Distal Pancreatectomy is an operation to remove the tail of the pancreas along with part of the body of the pancreas. Unlike the Whipple operation, the head of the pancreas, the duodenum, the bile duct and the stomach do not need to be removed. It is an easier operation compared to the Whipple operation.
Depending on the nature of the disease, this operation can be combined with the removal of the spleen. In selected cases, the spleen can be preserved. This technique is called the spleen-preserving distal pancreatectomy.
Advantages of preserving the spleen are:
- less complications of infection
- less haematological (blood) problems such as high platelet counts
- immune function of the spleen is preserved
This operation is performed under general anaesthesia. In addition, the anaesthetist may place an epidural catheter for epidural analgesia. This provides excellent pain relief following the surgical operation.
This operation can be done via an open cut or by using keyhole (laparoscopic) method. The laparoscopic technique is applicable even for cases where the spleen is to be preserved.
Our doctors at Nexus Surgical Digestive Disease Centre are able to perform:
- Laparoscopic distal pancreactomy with splenectomy
- Laparoscopic spleen-preserving distal pancreatectomy (Novel approach to laparoscopic resection of tumours of the distal pancreas. ANZ J Surg 79 (2009) 288–293)
- Open distal pancreatectomy with splenectomy
- Open spleen-preserving distal pancreatectomy
If you have a problem in the body or tail of the pancreas, and would like to know if an operation is needed, and what type of technique is suitable for your condition, please do not hesitate to contact us.
General information about distal pancreatectomy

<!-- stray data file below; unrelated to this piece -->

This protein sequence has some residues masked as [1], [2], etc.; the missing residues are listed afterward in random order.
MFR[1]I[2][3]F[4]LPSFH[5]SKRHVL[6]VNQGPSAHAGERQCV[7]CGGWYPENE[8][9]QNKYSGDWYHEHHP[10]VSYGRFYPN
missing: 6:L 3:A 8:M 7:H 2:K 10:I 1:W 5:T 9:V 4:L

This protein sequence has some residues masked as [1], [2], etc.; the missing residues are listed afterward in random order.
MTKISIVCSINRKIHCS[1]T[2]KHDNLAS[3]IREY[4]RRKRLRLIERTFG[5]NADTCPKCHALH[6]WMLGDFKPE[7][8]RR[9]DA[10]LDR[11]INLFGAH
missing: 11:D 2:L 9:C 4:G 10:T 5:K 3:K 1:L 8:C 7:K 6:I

Your surgeon will assess your general health status. Blood tests, chest X-ray and electro-cardiogram (ECG) may be done if needed. The purpose of these tests is to ensure that you are healthy and fit enough to proceed with the operation under general anaesthesia.
If there is a plan to remove the spleen, then your doctor will boost your immune system before the operation by giving you some vaccinations:
- Pneumococcal vaccine
- Meningococcal vaccine
- Haemophilus influenza vaccine
You may be admitted one day before the operation or on the day of their operation. You will need to fast and not eat or drink anything for 6 hours before the operation.
Your anaesthetist will put you to sleep first before we start. You will have a catheter placed into your bladder to drain the urine. A tube will also be placed through one of your nose into the stomach to empty the stomach.
The entire operation may take from 3 hours to 6 hours.
Immediately after the surgery, the patient may be sent to the High Dependency ward for one or two days.Subsequently, the patient will be nursed in the General Ward.
The patient may have a nasogastric tube and a urine catheter. In addition, there will be one to two surgical tubes placed into the abdomen to remove any residual fluid or blood.
The patient will be kept fasted for a few days. Intravenous fluid will be given to the patient for hydration as well as nutrition.
You will be encouraged to be as active as possible. Whilst in bed, you may be asked to:
- Do frequent calf and leg exercises by pointing your toes up and down. This will reduce the risk of deep vein thrombosis (DVT).
- Do deep breathing exercises and cough. This will reduce your risk of getting a chest infection.
The average length of stay following a distal pancreatectomy is 5 to 7 days. However the length of stay may vary in individuals.
If there are any complications, the length of stay will be prolonged.
Some of the risks associated with pancreatic operations can be read here.
Home care after Distal Pancreatectomy
You can read more about how to care for yourself following your discharge from the hospital after a surgical operation by clicking here.
An appointment date will be given to you to return for a follow up consultation, usually in about a week.
Please contact your Nexus Surgical surgeon at our 24-hr hotline (+65 6333 5550) if you experience the following:
- Fever more than 38oC
- Severe pain and redness at the wound site
- Discharge from the incisions such as pus and excessive bleeding
- Jaundice (yellowing of skin)
- Severe abdominal pain and bloating